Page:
“Son of man, I have made you a watchman for the house of Israel. Whenever you hear a word from my mouth, you shall give them warning from me.Ezekiel 3:17
After last night’s introduction to Biblical prophecy class, I started reading in Ezekiel to prepare for next week. Already this morning, many things were on my mind, not the least of which was Psalm 5:3 and praying expectantly.
I’m participating in a forty day prayer challenge with some friends, and I have two main prayer focuses during the forty days. One involves people very close to me whom I long to see both in right relation to the Lord and in Godly Christian fellowship complete with accountability. The other concerns where God wants me after this school year ends, work-wise.
Also on my mind (with no little shame) was the temper tantrum I had with God yesterday morning and how He lost no time in correcting me through His word. Blessed be He who has me tutoring so that I had two distinct times in His Word yesterday and so received the rebuke!
At any rate, once I’d repented, He reminded me that one of the two big prayers I am focusing on is already on its way to being answered. Then to remind me that He isn’t bound to my time expectations concerning the other, He nudged me to pick up a collection of D. L. Moody when the book I’d planned for bedtime reading turned out to be one I’d already read.
Concerning Moody, his first Sabbath-school teacher, Mr. Kimball, wrote:
I can truly say … that I have seen few persons whose minds were spiritually darker when he came into my Sabbath-school class, or one who seemed more unlikely ever to become a Christian of clear, decided views of gospel truth, still less to fill any sphere of extended public usefulness.”from The D. L. Moody Collection, edited by James S. Bell, Jr.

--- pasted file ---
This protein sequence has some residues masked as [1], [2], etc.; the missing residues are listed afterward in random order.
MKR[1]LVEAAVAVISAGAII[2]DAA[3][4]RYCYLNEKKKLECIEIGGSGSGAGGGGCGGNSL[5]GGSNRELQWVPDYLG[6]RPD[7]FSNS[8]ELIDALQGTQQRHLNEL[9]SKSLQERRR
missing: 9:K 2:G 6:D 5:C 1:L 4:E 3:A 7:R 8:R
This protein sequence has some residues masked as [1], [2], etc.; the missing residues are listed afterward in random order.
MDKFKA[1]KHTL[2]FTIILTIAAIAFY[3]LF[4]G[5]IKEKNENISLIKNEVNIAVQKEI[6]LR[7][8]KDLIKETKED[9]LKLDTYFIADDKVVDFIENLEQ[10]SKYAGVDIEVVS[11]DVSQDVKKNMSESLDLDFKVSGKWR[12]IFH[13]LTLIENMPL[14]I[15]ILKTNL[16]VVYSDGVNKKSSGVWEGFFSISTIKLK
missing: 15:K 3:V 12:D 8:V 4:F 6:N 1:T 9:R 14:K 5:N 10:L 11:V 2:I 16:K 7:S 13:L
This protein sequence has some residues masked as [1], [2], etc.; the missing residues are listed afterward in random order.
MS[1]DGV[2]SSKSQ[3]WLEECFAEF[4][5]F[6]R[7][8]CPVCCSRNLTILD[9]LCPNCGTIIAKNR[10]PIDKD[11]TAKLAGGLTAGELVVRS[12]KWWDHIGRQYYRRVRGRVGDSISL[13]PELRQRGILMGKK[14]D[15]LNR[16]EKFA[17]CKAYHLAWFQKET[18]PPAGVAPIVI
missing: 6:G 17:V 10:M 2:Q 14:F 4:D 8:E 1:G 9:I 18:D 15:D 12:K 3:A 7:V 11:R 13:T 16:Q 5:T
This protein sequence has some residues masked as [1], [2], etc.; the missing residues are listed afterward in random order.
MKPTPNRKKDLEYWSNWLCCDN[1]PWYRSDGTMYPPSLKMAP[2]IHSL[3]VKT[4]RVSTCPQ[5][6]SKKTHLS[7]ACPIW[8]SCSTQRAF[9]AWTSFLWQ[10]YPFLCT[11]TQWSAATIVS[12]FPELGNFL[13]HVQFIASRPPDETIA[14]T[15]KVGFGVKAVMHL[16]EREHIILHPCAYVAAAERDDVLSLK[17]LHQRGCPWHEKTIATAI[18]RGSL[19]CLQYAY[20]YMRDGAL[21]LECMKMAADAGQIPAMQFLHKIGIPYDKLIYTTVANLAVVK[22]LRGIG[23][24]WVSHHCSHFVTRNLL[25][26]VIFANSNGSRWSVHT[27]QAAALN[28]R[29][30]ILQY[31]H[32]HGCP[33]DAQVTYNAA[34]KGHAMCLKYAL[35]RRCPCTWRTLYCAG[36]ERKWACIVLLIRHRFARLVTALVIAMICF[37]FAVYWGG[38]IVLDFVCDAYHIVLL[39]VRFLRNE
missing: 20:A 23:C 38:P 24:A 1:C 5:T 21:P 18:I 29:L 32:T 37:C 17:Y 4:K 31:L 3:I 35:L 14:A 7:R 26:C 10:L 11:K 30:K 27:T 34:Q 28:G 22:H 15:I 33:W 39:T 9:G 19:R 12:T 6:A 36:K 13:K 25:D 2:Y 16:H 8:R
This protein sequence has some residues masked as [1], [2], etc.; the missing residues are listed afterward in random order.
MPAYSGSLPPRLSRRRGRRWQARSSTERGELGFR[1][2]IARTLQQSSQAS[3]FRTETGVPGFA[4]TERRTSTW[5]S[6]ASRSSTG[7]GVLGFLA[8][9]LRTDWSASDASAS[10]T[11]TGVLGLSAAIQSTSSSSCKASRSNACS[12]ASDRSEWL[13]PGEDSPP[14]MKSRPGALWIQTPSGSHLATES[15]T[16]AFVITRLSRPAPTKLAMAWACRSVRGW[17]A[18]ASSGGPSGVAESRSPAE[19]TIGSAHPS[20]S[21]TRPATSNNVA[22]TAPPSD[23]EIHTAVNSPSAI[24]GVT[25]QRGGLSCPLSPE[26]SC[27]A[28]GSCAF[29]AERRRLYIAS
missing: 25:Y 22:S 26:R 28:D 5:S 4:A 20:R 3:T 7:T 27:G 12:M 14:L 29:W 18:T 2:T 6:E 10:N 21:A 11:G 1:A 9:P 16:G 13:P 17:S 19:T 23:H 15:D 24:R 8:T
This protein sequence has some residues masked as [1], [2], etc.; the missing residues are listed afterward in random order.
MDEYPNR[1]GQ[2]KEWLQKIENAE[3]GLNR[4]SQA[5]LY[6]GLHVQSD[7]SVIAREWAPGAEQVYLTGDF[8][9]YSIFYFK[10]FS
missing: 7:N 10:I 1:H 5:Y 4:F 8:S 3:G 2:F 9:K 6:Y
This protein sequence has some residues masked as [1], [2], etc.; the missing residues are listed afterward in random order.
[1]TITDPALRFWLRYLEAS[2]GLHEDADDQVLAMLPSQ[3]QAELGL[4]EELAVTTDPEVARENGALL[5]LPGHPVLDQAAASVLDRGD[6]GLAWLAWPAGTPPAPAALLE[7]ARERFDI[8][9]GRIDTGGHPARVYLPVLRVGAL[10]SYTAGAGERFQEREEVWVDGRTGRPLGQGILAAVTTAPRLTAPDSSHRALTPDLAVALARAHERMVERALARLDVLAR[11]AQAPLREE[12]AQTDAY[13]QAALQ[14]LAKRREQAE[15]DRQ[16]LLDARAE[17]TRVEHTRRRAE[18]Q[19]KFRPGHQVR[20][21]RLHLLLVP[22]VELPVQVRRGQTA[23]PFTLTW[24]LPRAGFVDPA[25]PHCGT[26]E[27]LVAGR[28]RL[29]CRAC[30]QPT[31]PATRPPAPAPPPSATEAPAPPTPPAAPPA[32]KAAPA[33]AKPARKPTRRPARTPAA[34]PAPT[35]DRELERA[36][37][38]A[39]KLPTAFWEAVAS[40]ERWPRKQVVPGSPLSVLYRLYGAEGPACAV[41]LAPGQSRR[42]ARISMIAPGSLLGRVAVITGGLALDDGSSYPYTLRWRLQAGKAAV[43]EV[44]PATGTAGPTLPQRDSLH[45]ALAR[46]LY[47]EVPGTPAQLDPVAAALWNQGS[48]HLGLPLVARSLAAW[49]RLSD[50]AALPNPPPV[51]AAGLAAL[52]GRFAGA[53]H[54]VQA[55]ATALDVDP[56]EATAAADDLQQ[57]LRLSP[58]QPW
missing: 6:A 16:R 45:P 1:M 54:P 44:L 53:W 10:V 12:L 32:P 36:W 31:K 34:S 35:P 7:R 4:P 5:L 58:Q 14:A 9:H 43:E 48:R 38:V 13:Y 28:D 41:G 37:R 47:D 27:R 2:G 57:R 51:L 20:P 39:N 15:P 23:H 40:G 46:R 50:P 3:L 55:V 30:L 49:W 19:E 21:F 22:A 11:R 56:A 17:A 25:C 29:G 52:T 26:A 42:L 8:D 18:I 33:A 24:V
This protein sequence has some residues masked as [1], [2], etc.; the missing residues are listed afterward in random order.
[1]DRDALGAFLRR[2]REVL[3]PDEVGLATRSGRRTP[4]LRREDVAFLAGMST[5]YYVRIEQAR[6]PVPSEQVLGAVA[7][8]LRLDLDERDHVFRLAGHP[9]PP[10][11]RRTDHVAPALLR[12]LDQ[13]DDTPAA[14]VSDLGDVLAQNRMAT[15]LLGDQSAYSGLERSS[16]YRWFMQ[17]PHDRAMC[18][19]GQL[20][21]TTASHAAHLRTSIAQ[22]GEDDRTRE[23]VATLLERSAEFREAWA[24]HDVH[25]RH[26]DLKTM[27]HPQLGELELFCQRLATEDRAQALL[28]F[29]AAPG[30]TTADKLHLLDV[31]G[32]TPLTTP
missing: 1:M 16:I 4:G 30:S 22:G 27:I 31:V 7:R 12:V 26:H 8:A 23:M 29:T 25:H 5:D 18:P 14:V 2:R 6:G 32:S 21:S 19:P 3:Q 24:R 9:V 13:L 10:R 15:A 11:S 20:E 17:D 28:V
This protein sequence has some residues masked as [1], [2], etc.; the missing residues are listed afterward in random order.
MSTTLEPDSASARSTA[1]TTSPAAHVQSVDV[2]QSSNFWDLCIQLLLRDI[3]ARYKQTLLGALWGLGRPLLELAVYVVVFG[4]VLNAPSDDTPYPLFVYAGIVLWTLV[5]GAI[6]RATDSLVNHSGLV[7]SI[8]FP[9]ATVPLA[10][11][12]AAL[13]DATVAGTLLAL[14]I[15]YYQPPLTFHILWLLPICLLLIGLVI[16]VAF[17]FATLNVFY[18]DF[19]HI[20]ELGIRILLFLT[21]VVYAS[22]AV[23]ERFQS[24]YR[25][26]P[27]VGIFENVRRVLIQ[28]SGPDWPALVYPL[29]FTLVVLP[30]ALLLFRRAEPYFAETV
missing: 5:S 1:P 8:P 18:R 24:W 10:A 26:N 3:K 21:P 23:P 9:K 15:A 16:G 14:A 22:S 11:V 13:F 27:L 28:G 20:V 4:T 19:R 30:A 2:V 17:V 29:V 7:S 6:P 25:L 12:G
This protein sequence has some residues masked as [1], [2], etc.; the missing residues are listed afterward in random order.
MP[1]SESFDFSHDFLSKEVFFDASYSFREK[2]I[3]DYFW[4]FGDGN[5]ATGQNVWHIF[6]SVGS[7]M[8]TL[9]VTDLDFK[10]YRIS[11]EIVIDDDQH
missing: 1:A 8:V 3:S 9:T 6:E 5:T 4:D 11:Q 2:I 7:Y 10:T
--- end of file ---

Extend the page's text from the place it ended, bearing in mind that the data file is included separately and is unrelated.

God can and will get hold of these loved ones. But in His time, not mine.
This morning, as I read about Ezekiel being appointed as a watchman, I couldn’t help but think that now in this present age, we are all watchmen of sorts. The Old Testament prophets served to bring the Word of God to the people. Often, as the next few verses of Ezekiel 3 state, that word was a word of warning, meant to bring the people to repentance.
Today, we have the written Word of God and the Spirit of God to be our guide and illuminate the Word to us. We still have prophets, but as last night’s teacher pointed out, we are warned to “test the spirits” (1 John 4:1) and not to “despise the prophecies but test everything…” (1 Thessalonians 5:20-21). We need to be watchmen, but watching that a prophecy is in line with Scripture and points to Yeshua Messiah; Jesus the Christ.
But another thing got me as I read this passage for the second time. Let’s back up two verses and read:
And I came to the exiles at Tel-abib, who were dwelling by the Chebar canal, and I sat where they were dwelling. And I sat there overwhelmed among them seven days. And at the end of seven days, the word of the LORD came to me:
“Son of man, I have made you a watchman for the house of Israel. Whenever you hear a word from my mouth, you shall give them warning from me.Ezekiel 3:15-17
In the Complete Jewish Study Bible, the commentary here reads, “Rashi* states that God is asking why Yechezk’el [Ezekiel] is keeping silent.”
Besides being a watchman in order to warn others of danger, besides being a watchman in expectant prayer, what if I were to be a watchman who didn’t need to be reminded of God’s commands? A watchman who not only watched, but obeyed?
I don’t know about you, but when it comes to warnings and obedience, this watchman is going to be keeping a closer eye on herself…
And yes, I know a watchman can’t be a herself and I’m a girl and all that, but let’s call it the literary masculine and move on, m’kay?
*Rashi was an 11th century rabbi whose work is still widely respected.